9 reasons to maintain hope in Dallas ISD: A matter of choice

Photo courtesy of Dallas ISD
Photo courtesy of Dallas ISD

Magnet schools have reigned supreme in Dallas ISD for decades. Formed as equalizers in the days of desegregation, the schools have evolved into a great source of pride for the district. How many years running has the Townview Talented and Gifted School been named one of the top high schools in the country by U.S. News and World Report?

A funny thing happened, however, over the last year or so. The district still sent out its annual press release lauding the TAG school and its other magnets on the list of the nation’s best. But “choice school” has begun to supplant “magnet” in the DISD lexicon.

Choice schools are different, first of all, from “school choice,” which evokes a reference to “people who want to use my tax money so they can subsidize their kid’s education in the Radio Church of God,” writes neighbor and Dallas Observer columnist Jim Schutze.

Choice schools are different from magnet schools in a slight but significant way: They don’t have academic entrance requirements.
They’re also different from magnet schools in a slight but significant way: Choice schools don’t have academic entrance requirements. They may give students priority based on vicinity, but IQ, grades, talent, references and the like are not part of the application process.

So more than 40 years after its schools desegregated, it appears that Dallas is attempting to level the playing field once again.

Though choice schools were championed by recently resigned Superintendent Mike Miles, the concept didn’t initiate with him. It’s been practiced in Dallas ISD for years, in fact. The idea is for a school to have some sort of unique offering that attracts students and their families, giving them a choice beyond the neighborhood school to which they are zoned.

This isn’t too different than the criteria already used for in-district transfers. Historically, parents could cite something a school offers — Lakewood Elementary’s outdoor learning area, for example, before educational gardens were in vogue — as a reason their child should attend a more desirable school. It was a way to escape an unpopular campus. Conversely, the choice school movement propels families toward a school rather than away from one.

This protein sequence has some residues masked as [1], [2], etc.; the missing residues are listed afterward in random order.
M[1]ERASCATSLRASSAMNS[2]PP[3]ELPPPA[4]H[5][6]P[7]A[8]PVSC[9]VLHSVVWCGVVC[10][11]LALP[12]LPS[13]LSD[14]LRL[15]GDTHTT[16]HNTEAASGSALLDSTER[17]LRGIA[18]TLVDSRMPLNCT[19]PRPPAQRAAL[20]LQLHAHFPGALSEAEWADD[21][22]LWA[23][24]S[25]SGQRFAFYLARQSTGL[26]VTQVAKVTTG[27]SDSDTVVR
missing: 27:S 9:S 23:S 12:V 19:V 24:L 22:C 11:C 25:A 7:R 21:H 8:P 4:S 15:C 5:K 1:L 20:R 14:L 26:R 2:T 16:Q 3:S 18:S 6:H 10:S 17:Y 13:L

Every principal we interviewed refers to his or her school as a “choice school.” Officially, Dallas ISD has designated only a handful of choice schools, including our neighborhood’s IDEA High School with its new personalized learning program, and Eduardo Mata Elementary with its Montessori curriculum. Both of these schools admit students via a lottery system, giving priority to those who live closest.

But Sanger Elementary, with its dual language immersion program and recently added middle school, has become another choice for neighborhood parents, as have Robert E. Lee and Lipscomb elementary schools, with their dual language programs and international baccalaureate curriculum. Most students who attend these schools live within their boundaries, but if other parents like what they see, they can opt in as long as the schools have available seats. (They do.)

Choice schools are Dallas ISD’s response to the city’s proliferation of private schools, the more recent emergence of charter schools, and the underlying funding threat of “school choice” voucher legislation driven by people dissatisfied with public school options. Choice schools add more options to the mix, and the response — such as the more than 400 applications for IDEA High School’s 100 spots in its inaugural year — seem to confirm that options are what we want.

Never mind that Miles has skipped town. Principals have latched on and parents, too, are jumping on the choice school bandwagon. Interim Superintendent Michael Hinojosa, who held the job for six years before Miles assumed it, has vowed to continue the effort.

As if he had a choice.


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